Santa Barbara History

Santa Barbara History


The city of Santa Barbara fluttered into existence just about 13,000 years ago when the first Native Americans popped on over and settled here. In the eighteenth century, the Spanish attempted to conquer and convert the Chumash Native Americans by baptizing and Christianizing them. Santa Barbara was officially part of Mexico for a brief stint, until it was acquired by the United States in 1848, along with the rest of the state of California.

Santa Barbara has had a series of costume changes from dust-coated bundle of adobe buildings, to bustling city shrouded in dreamers dazzled by the gold rush. It then transformed into a Victorian-esque town dotted with resorts. From there Santa Barbara became a silent film Mecca, more renowned than Hollywood. Splash some copious amounts of slick black oil on it and you’ve now got the booming industry that took over Santa Barbara. World War II squashed the growing oil industry and instead caused many residents to flee. The city seemed bleak but as soon as the war ended, folks came back and settled for good, and are largely responsible for the economically diverse vacation destination that Santa Barbara is today.

The Chumash people have remained a potent part of the Santa Barbara population since they first moved here thousands of years ago, before the city ever had a name. The Chumash reservation lies just up and over the Santa Ynez mountains, next to the quaint Danish delight known as Solvang. The Chumash Casino resides there also. In case you fancy a gamble.

When the Spanish adventured up the coast in the early seventeenth century, the homely city acquired its name from Spanish explorer Sebastian Vizcaino, christened due to a storm he survived on December 3rd, the birthday of Saint Barbara. It wasn’t until the mid eighteenth century that the Europeans clouded up the scene, and Franciscan Friar Fermin de Lasuen planted a mission here. A mission that is adorned with a plush and marvelous rose garden. In case you fancy a romantic picnic among flowers and Fathers. It’s really quite pleasant.

Then the raucous and reckless hoodlums of the gold rush flooded in. Gold had been discovered in the Sierra foothills and folks were flocking over from the Eastern states. They wandered all the way to the coast and settled in what had just become Santa Barbara County. They came for gold, and stayed for glorious coastal views and gleeful charm. In 1851 a Mr. Salisbury Haley attempted to draw up a street grid. Due to the moisture in the air from the ocean, Haley’s chains that he used for measurement would shrink and swell, causing inaccuracy and a lot of weird kinks and odd angles among the streets of the city. In case you fancied an answer for why you ended up going the wrong way on a street downtown.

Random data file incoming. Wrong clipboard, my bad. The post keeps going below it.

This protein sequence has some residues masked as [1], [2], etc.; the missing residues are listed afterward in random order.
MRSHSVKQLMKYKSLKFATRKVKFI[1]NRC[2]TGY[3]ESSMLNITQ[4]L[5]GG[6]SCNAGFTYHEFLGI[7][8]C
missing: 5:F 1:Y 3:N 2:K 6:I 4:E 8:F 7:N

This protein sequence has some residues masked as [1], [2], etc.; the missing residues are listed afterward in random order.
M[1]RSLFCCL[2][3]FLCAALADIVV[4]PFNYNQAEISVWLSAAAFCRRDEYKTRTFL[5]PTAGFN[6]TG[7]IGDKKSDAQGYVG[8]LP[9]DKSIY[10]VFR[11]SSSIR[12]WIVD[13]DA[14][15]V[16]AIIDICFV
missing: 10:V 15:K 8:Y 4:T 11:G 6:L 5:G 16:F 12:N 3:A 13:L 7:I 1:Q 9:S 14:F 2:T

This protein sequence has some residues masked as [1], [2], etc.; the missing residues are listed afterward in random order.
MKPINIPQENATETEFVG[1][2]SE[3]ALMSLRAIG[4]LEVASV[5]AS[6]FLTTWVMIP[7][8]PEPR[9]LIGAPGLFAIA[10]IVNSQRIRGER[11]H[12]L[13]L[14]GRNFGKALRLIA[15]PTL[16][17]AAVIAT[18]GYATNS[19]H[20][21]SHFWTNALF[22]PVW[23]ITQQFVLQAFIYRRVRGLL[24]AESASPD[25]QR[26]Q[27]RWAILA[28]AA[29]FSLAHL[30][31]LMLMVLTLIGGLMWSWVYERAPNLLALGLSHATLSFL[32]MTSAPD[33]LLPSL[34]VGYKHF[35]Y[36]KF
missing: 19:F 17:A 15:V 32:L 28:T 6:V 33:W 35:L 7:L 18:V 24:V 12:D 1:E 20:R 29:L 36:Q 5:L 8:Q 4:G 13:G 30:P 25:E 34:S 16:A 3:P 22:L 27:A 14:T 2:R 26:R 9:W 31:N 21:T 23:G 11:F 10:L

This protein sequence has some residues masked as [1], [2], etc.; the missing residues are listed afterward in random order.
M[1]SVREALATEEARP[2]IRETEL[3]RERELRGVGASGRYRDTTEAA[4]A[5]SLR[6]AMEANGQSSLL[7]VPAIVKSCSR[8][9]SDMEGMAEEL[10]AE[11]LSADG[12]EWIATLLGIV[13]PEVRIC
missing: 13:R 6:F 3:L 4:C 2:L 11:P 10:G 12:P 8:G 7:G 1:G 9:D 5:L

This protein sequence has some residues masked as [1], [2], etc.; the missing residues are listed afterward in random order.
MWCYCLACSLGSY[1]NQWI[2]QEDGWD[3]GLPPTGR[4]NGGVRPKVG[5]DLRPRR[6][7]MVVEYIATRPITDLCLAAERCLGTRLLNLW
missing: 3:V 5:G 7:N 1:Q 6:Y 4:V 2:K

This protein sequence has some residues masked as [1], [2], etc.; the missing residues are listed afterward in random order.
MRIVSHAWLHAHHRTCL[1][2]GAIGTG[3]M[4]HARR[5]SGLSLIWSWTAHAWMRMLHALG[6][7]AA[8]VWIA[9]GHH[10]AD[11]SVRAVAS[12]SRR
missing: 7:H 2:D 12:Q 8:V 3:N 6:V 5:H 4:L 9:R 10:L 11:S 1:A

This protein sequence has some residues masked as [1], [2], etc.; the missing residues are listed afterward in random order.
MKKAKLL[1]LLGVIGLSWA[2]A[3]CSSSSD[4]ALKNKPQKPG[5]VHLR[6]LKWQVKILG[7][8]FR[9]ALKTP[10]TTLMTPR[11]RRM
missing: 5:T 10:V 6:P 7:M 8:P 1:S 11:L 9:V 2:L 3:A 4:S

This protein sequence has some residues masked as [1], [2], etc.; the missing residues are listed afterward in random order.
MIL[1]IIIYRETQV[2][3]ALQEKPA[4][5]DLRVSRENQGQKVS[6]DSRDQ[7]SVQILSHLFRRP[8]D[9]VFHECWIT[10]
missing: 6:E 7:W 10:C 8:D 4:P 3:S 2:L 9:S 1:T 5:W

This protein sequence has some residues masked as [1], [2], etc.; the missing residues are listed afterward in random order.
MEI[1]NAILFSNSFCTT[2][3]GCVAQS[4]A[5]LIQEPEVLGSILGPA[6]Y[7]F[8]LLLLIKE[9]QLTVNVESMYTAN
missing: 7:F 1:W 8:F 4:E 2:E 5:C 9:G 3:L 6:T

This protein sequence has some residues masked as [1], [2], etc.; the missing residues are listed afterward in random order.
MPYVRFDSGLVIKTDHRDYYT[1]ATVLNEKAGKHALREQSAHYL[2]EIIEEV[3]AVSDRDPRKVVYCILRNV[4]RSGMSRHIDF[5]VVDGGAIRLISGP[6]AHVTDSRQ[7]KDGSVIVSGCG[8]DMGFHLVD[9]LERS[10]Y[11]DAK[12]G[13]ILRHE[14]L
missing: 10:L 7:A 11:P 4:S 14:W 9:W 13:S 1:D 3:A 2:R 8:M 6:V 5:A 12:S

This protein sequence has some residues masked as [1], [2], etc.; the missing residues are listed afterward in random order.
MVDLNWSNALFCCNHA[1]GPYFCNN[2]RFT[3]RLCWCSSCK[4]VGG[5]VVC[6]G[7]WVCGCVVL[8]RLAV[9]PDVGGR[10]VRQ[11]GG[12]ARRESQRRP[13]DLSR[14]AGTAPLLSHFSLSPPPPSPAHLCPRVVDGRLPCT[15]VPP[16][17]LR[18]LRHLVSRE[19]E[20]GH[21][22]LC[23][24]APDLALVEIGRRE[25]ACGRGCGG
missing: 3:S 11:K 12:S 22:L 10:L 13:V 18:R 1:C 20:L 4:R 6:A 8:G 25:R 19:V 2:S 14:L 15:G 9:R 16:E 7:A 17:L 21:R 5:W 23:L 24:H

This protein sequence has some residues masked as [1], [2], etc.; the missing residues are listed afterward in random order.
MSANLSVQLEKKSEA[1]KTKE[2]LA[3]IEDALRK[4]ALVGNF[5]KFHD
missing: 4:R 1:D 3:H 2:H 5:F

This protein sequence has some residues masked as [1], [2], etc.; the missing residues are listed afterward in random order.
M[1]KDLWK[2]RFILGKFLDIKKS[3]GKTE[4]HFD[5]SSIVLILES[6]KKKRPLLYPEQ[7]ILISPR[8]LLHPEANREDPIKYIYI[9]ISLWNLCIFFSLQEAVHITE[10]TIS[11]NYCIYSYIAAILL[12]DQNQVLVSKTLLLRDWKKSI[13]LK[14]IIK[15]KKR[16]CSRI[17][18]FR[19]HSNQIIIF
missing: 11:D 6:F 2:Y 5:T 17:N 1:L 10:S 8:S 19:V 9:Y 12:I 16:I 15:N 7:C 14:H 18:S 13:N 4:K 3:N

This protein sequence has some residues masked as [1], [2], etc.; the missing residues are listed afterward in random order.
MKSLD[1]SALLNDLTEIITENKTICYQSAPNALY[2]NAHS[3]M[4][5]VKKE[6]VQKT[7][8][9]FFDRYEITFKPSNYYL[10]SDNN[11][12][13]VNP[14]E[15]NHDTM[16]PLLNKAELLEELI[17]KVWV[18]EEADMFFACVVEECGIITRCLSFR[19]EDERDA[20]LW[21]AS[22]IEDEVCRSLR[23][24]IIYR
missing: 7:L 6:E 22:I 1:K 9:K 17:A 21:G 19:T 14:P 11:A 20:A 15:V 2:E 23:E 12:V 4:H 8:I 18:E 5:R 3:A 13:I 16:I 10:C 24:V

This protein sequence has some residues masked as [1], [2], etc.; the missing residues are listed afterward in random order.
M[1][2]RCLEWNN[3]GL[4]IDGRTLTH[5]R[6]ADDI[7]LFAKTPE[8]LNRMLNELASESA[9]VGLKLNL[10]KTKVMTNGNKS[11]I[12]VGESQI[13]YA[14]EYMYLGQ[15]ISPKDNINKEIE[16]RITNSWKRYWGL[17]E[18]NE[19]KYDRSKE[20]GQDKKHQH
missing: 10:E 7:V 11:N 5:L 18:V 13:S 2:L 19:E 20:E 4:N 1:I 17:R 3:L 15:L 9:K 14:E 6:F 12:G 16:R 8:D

In the late nineteenth century Charles Nordhoff was commissioned by the Southern Pacific Railroad to write about the glories of Santa Barbara. Nordhoff is relatively responsible for the influx of people that showed up to tour the city. Hence tourism exploded. Nordhoff’s praises of Santa Barbara as the “pleasantest” of cities in all of California proved masterfully successful. In earlier times the city had been hard to get to due to lack of traveling means. The construction of Stearns Wharf allowed for ships to dock rather than have to drop anchor farther out and unload. A railroad was built that stretched from San Diego all the way up to San Francisco so stagecoaches no longer had to trek through the San Marcos Pass. The city was no longer isolated. It grew exponentially in the coming years. Mainly due to the rising film industry.

Just prior to World War II, Flying A Studios was born. Flying A Studios was a branch of the American Film Company and was responsible for growing Santa Barbara into the center of the silent film industry, long before people associated Hollywood with movies. In case you fancy a good independent movie, check out the annual Santa Barbara International Film Festival that happens late January early February every year.

A giant earthquake and a second world war flattened the city in the first half of the twentieth century, but once the war had ended, the city was rebuilt with its current Spanish style buildings, and folks came back to settle for good. The University of California Santa Barbara and Highway 101 were born, and the oil industry moved offshore. The oil derricks look like floating iridescent fairies in the night and magically provide infinite tar balls on the beaches of Santa Barbara. But don’t shy away from a little tar on your feet. Baby oil is the new vanishing cream. In case you fancy a romantic barefoot beach walk, bring some baby oil along.

In the mid-1970’s forces opposing uncontrolled growth outranked those favoring development, which is the responsible factor in Santa Barbara’s outrageous property values. Many people commute from neighboring cities like Santa Maria and Ventura because houses are much more affordable elsewhere. But if you fancy a chomp at the bit of becoming a Santa Barbara local, by all means, please buy a house in this sunny city.

Yes, there are countless tourists, but they provide for a lovely and cultured experience. Yes, the cost of living is a bit ridiculous, but rightfully so due to the location and all that the city has to offer. Yes, it’s slightly overrun with wild college kids and retired old people, but there’s always something to learn from someone else.

And there you have it, the history of Santa Barbara. We’ve come a long way folks. A long way indeed.



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